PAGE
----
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How to keep your generator in top condition

Unfortunately there is a law called entropy that basically says everything deteriorates if left unattended. This applies to your garden, chemical reactions and yes, your generator. If it is left unused or unserviced for a lengthy time, you may have problems when you go to use it.

Some of the issues that occur when generators aren’t used are:

Battery condition can fail

Battery chemistry requires reversible reactions that keep a state of equilibrium as the current flows so lead sulphate salts that form can be broken down. If a battery remains unused for a long period of time, lead sulphate forms without being broken down. These can block the flow of current and eventually stop the battery from working.

Hoses become brittle

Natural rubber is prone to deterioration due to oxidation and exposure to extreme temperatures. This is particularly more prevalent when it is not being used. Rubber that gets regular use will retain its flexibility and molecular properties longer than neglected rubber. Similarly, plastic is susceptible to deterioration from UV light and extreme temperatures.

Oil breaks down

Both oil and fuel left sitting for long periods of time can break down. Fuel in the generator can become stale or develop diesel bug causing a blockage in the fuel filter and fuel lines. Oils also can break down over time so make sure these are checked and replaced annually.

How to maintain your generator

Your generator can be a sizeable investment so you want to look after it. For commercial properties, the maintenance of your generator may be part of your building warrant of fitness so you want to schedule regular check ups in order to maintain compliance.

The last thing you want when your power goes out is for your generator to be malfunctioning. We recommend a monthly check or the following things. Pace Power and Air can also provide a complete annual service to take the hassle and worry out if it.

Clean Generator - Keeping your generator clean will help you spot any potential problems that might arise and extend the life of your generator.

Oil - Regularly check the oil level and have a look for any signs of leaks. It is generally recommended to change the oil of a generator annually or at the specified run hours recommended by the engine manufacturer. The oil filter should also be changed at this time.

Water - inspect for any leaks and ensure the water or coolant level is full. If the generator is fitted with a water jacket heater to preheat the engine coolant, check that it is functioning correctly. It should be warm to the touch.

Radiator/Air Inlet/Outlet - clean your air filters regularly and replace them after the required running time.

Fuel - filters should be changed annually or at the intervals specified by the engine manufacturer. Check the fuel lines carefully and ensure there are no leaks. Fuel additives will extend the life of your fuel but it is best practice to keep the tank full to reduce the likelihood of condensation forming in the fuel tank.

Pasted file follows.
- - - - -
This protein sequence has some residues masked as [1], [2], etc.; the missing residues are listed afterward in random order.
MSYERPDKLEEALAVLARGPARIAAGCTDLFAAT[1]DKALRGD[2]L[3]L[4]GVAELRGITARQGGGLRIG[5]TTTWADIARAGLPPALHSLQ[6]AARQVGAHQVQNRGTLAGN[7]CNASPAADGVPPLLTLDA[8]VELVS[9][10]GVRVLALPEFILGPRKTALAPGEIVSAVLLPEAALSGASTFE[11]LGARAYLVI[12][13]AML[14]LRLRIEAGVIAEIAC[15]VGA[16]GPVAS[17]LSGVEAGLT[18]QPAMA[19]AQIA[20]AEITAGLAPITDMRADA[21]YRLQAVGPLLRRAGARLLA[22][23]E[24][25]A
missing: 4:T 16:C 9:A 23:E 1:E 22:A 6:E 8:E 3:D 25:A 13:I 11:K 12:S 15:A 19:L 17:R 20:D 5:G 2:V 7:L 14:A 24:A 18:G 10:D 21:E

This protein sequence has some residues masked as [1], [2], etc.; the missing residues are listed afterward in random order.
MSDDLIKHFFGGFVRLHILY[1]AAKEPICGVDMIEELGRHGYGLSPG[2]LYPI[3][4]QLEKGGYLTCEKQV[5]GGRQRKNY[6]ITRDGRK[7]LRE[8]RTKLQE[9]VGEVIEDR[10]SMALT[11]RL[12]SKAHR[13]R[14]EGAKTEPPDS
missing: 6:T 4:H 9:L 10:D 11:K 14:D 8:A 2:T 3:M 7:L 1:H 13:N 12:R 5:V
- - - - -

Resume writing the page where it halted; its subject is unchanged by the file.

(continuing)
Battery - check the battery is in good condition. The generator control panel (if fitted) should display the battery voltage. A static battery charger (float type) is recommended to maintain sufficient voltage.

V-Belt - inspect your belts for wear and tear. Start up the generator and make sure there is no vibration in the belt.

Load Testing - Load testing your emergency standby generator system should be part of a standard planned maintenance program. The main reason to test your generator under load is to make sure the generator will perform as designed, when it is needed most.

A load test will allow verification that the generator system will produce and maintain full load without overheating and shutting down. It also allows testing of all components of the system, to ensure all work together as designed and intended and can help identify any potential weaknesses in controlled conditions. Utilising a portable load bank is the preferred method of load testing a generator system.

In addition, because many of the installed generator systems utilise a diesel engine, there is a challenge referred to as wet-stacking. Wet-stacking occurs when the generator does not reach designed operating temperature, allowing carbon and unburned fuel to build up in the exhaust system. If not addressed, wet-stacking will degrade the performance of the engine and not allow the system to operate as designed. Many systems are designed with some redundancy on load or for future expansion. This means they are not loaded sufficiently to eliminate wet-stacking. At a minimum, we recommend all diesel systems be load tested with a portable load bank for a minimum of two hours, annually. This annual testing will reduce the impact wet-stacking will have on a generator system.

Generator maintenance should be considered an insurance policy, not an expense. If you find a problem, it is important to fix it immediately. Pace Power and Air’s technicians are available to provide full support and servicing on your generators, please give us a call today.

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